PS C:\Windows\System32> Set-Item WSMan:\localhost\ClientCertificate\ClientCertificate_604778647\Enabled $true -force


 


 


2.4) Enumerate will list all existing cert mapping entries



PS C:\Windows\System32> Get-Item -Path WSMan:\localhost\ClientCertificate\* -force


   WSManConfig: Microsoft.WSMan.Management\WSMan::localhost\ClientCertificate


Name                      Type                 Keys


—-                      —-                 —-


ClientCertificate_6047… Container            {URI=http://microsoft.test.mig.wsman/*, Issuer=1B3FD224D66C6413FE20D2…


 


 


2.5) Delete cert mapping entry if the entry exists



PS C:\Windows\System32> Remove-Item -Path WSMan:\localhost\ClientCertificate\ClientCertificate_* -Recurse -force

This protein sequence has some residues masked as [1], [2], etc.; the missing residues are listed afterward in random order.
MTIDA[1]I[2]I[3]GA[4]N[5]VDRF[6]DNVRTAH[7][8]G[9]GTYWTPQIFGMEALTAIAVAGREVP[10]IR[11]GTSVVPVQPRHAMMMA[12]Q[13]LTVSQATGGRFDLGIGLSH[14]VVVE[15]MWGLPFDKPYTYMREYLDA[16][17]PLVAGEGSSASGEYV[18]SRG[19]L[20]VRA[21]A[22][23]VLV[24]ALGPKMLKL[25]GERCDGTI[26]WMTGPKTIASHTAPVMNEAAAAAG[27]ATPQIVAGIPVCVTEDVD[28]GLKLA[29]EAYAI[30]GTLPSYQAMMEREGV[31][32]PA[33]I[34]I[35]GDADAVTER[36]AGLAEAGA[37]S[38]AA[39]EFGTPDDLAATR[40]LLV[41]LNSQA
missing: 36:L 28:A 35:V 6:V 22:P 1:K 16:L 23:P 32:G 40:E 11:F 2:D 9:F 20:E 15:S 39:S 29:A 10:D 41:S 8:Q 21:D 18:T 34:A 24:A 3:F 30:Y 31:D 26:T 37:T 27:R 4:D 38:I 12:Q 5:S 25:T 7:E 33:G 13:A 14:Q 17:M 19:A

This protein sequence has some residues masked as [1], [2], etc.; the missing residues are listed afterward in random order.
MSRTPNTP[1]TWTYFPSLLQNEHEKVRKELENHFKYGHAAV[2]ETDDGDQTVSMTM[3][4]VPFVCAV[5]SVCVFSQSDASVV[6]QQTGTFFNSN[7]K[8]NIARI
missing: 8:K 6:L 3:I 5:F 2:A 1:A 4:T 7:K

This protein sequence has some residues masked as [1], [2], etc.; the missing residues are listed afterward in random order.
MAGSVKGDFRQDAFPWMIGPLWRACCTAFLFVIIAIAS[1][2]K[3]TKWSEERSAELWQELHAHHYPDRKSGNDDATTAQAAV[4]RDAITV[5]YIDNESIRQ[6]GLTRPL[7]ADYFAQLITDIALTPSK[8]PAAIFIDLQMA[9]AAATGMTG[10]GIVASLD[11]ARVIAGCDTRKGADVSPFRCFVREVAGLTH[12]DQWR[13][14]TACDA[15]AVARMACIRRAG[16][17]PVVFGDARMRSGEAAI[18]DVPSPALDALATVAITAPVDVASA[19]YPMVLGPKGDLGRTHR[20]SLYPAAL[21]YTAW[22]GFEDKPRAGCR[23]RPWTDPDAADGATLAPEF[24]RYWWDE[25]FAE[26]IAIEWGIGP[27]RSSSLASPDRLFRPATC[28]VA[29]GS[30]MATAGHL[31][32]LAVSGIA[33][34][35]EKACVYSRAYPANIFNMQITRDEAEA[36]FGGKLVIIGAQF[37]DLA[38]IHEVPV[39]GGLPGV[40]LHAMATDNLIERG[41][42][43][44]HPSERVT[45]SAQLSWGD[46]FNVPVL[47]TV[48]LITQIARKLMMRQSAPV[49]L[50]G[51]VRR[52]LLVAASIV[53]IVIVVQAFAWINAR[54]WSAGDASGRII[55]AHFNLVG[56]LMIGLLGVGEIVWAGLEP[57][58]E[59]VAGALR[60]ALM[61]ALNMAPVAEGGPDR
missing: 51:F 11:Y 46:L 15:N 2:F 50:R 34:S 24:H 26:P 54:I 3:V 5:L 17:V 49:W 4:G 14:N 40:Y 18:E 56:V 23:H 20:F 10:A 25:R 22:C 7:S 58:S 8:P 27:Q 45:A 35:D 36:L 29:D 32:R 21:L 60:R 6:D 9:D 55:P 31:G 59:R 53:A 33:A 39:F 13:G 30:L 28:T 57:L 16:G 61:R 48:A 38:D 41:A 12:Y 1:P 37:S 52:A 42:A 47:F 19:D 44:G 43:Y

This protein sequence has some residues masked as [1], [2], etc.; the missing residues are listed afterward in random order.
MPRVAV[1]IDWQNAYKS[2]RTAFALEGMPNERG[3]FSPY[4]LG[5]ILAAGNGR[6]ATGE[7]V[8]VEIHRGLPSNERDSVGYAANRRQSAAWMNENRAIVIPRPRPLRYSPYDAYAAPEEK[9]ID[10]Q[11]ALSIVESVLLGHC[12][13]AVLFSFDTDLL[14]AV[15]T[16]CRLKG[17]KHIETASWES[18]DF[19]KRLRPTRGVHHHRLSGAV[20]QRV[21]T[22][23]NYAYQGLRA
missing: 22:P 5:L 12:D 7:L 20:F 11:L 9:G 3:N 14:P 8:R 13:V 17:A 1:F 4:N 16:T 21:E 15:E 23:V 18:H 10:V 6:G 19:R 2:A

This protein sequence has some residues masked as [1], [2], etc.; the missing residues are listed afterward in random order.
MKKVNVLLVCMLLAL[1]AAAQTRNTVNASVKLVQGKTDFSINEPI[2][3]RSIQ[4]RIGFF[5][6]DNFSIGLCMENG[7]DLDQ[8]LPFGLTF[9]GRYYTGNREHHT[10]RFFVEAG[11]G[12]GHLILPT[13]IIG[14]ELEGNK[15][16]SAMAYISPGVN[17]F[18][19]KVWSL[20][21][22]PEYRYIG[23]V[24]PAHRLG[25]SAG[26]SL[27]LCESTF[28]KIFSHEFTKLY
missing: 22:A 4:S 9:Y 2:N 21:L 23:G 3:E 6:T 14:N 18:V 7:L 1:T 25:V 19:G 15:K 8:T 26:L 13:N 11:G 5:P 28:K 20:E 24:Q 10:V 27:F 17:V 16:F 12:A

3) Perform remote operation using certificate auth on the client machine


In the above first step, you enable both client and server config settings for certificate auth. In the second step, you configure cert mapping entry on the server machine that defines the actual mapping behavior. So here’s the final step on how to perform remote operation using certificate auth. These demo scripts in this blog may need to be changed a little bit to make it work for yourself such as valid URI, valid server name etc…


3.1) On the server machine you must have https listener and port is opened for through traffic, as client certificate authentication is allowed only when connecting to a https address.



PS D:\Windows\system32> Set-WSManQuickConfig -UseSSL -Force


WinRM already is set up to receive requests on this machine.


WinRM has been updated for remote management.


Created a WinRM listener on HTTPS://* to accept WS-Man requests to any IP on this machine.


Configured CertificateThumbprint setting for the service.


PS D:\Windows\system32> netsh advfirewall firewall add rule name=”Port 443″ dir=in action=allow protocol=TCP localport=443